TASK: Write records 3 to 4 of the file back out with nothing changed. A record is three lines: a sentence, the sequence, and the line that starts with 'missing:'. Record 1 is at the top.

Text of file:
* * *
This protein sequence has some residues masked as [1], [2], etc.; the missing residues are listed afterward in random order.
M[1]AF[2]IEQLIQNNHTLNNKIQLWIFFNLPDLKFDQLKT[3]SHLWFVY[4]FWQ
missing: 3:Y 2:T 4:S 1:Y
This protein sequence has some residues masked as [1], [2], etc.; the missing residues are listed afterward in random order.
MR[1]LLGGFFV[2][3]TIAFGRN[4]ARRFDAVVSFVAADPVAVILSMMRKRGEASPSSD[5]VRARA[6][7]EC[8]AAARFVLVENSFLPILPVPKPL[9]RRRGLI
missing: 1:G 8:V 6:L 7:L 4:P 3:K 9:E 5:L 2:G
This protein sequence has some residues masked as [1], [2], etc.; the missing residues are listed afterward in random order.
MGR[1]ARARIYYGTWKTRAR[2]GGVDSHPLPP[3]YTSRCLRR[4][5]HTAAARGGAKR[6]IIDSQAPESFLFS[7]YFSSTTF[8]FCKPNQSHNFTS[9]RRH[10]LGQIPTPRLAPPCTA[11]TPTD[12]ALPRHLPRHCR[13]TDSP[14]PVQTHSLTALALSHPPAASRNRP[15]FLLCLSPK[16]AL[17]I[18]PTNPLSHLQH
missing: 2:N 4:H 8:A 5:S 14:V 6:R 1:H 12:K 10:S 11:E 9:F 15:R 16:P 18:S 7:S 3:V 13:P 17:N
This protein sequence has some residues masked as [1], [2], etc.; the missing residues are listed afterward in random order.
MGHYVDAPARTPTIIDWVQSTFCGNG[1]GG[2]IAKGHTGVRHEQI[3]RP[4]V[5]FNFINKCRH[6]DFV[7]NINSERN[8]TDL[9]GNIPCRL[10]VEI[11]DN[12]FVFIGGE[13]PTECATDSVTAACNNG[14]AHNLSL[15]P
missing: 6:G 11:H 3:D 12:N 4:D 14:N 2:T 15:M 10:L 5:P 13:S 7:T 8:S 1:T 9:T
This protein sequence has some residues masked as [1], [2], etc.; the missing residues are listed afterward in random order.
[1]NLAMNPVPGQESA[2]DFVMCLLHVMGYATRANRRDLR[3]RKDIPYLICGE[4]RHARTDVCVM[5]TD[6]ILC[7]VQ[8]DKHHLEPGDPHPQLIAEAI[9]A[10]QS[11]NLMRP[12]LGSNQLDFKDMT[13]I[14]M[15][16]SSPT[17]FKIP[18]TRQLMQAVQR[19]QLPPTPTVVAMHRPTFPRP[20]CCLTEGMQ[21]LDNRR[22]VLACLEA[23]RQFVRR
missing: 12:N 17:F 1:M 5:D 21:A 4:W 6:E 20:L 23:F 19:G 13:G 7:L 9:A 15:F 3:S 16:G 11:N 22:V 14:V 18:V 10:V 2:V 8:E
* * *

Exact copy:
This protein sequence has some residues masked as [1], [2], etc.; the missing residues are listed afterward in random order.
MGR[1]ARARIYYGTWKTRAR[2]GGVDSHPLPP[3]YTSRCLRR[4][5]HTAAARGGAKR[6]IIDSQAPESFLFS[7]YFSSTTF[8]FCKPNQSHNFTS[9]RRH[10]LGQIPTPRLAPPCTA[11]TPTD[12]ALPRHLPRHCR[13]TDSP[14]PVQTHSLTALALSHPPAASRNRP[15]FLLCLSPK[16]AL[17]I[18]PTNPLSHLQH
missing: 2:N 4:H 8:A 5:S 14:V 6:R 1:H 12:K 10:S 11:E 9:F 15:R 16:P 18:S 7:S 3:V 13:P 17:N
This protein sequence has some residues masked as [1], [2], etc.; the missing residues are listed afterward in random order.
MGHYVDAPARTPTIIDWVQSTFCGNG[1]GG[2]IAKGHTGVRHEQI[3]RP[4]V[5]FNFINKCRH[6]DFV[7]NINSERN[8]TDL[9]GNIPCRL[10]VEI[11]DN[12]FVFIGGE[13]PTECATDSVTAACNNG[14]AHNLSL[15]P
missing: 6:G 11:H 3:D 12:N 4:D 14:N 2:T 15:M 10:L 5:P 13:S 7:T 8:S 1:T 9:T